Fluoride is known as nature's cavity fighter, coming from the element fluorine. It can be applied topically to teeth. It can also be ingested orally, known as systemic fluoride, when teeth are developing. Systemic fluoride can be obtained through the water supply as well as through certain drinks, supplements, teas and bottled water. It is absorbed through the gastrointestinal system and then distributed through the body via the blood stream.
Fluoride helps prevent tooth decay and through a process known as remineralization, can repair damage that has occurred to tooth enamel. Our Los Angeles dentist often uses mouthpieces filled with fluoride gel to help patients with sensitive teeth.
Fluoride gel can be topically applied twice per year. When this is combined with regular brushing and teeth cleaning, teeth will be healthy, clean and bright. You may want to check with our Los Angeles dentist today about having your teeth properly evaluated in order to prevent future dental problems.
Topical fluoride can be found in a number of products, including toothpaste and mouth rinses. Topical foams and gels placed in fluoride trays are often applied to children's teeth after a professional cleaning in the dental office.
Fluoride varnish is also used at our office, which is a newer procedure that has long been performed in Europe. It’s a safe and effective way of applying fluoride topically and has been proven to fight dental decay. At-home regimens can also be used that are very beneficial for individuals with a high risk of cavities.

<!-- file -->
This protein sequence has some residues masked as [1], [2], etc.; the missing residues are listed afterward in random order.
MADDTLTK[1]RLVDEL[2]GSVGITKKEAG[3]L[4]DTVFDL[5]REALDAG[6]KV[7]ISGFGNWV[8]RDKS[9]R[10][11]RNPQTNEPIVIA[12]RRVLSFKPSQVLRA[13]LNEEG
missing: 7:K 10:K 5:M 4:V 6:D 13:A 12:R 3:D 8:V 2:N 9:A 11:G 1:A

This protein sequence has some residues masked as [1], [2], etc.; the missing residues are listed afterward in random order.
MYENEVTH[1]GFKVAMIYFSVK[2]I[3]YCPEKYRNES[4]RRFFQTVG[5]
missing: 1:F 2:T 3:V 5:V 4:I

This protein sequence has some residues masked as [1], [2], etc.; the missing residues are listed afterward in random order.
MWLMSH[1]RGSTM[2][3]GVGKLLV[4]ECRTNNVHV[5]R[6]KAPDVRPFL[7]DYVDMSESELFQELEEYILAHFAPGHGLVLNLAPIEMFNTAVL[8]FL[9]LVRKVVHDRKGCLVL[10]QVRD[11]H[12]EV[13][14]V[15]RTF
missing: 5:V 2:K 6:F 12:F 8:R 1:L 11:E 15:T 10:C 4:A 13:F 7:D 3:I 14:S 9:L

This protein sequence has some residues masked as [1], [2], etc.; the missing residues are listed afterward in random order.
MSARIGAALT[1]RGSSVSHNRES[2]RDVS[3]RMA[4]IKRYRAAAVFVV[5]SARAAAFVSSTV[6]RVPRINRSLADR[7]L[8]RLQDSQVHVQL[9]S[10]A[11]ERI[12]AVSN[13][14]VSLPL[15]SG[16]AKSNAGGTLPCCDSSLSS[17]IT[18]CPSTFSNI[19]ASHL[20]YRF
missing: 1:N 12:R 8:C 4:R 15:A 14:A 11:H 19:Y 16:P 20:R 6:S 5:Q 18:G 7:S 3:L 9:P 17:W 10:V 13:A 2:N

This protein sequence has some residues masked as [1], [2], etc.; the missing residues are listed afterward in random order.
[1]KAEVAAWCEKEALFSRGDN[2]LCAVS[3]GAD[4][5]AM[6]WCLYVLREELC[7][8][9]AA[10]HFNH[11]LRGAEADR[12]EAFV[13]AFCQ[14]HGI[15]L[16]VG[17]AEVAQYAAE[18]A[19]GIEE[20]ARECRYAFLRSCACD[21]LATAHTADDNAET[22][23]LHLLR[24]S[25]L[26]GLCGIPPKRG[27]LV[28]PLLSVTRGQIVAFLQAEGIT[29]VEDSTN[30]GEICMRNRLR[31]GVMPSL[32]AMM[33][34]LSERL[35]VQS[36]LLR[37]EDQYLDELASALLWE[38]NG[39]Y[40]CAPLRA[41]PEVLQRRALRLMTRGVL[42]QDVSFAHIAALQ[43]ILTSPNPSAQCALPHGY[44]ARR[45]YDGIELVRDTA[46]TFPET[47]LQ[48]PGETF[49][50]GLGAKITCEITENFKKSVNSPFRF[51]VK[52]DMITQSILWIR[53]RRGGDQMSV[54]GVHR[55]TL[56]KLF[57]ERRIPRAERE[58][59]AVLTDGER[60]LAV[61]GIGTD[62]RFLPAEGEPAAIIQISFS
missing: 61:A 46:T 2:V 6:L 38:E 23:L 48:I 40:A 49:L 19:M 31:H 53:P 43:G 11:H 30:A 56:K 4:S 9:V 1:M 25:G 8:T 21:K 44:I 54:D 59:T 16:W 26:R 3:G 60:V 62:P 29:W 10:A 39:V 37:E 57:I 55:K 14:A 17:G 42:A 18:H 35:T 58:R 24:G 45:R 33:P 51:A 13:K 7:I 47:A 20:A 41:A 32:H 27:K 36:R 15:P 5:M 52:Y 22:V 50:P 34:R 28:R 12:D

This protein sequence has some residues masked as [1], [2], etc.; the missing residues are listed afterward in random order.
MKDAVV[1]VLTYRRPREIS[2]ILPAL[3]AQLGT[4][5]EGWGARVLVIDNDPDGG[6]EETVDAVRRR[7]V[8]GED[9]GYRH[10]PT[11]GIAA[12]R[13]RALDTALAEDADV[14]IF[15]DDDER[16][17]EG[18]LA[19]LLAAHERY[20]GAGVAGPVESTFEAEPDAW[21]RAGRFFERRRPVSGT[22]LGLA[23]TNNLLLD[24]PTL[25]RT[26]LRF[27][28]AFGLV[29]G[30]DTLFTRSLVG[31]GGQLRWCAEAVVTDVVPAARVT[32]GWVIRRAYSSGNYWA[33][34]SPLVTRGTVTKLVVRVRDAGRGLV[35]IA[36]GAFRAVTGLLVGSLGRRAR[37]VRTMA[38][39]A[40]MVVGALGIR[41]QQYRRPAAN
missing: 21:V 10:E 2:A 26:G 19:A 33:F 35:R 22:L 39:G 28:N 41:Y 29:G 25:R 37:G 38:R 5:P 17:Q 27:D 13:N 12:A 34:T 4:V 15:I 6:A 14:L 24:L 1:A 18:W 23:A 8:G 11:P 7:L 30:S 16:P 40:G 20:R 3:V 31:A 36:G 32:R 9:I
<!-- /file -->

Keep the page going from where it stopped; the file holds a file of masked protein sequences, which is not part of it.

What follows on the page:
Fluoride varnish has certain advantages. It’s simple to apply and decreases the amount of fluoride that is ingested. It will also continue to be absorbed into tooth enamel for approximately one full day after application. Fluoride varnish works very well for children and special needs patients who may not be able to tolerate fluoride trays in the mouth. Fluoride treatments are especially beneficial to children who are at a higher risk for developing dental decay due to high sucrose carbohydrate diets, the wearing of certain orthodontic appliances or medical conditions such as dry mouth.
For the most part, fluoride is safe. Any health risks would be due to over concentration and misuse. If you’re concerned about the amount of fluoridation that may be in your drinking water, you may want to call your local water or health department to inquire or have the water evaluated to be sure you are not overly exposed to fluoride.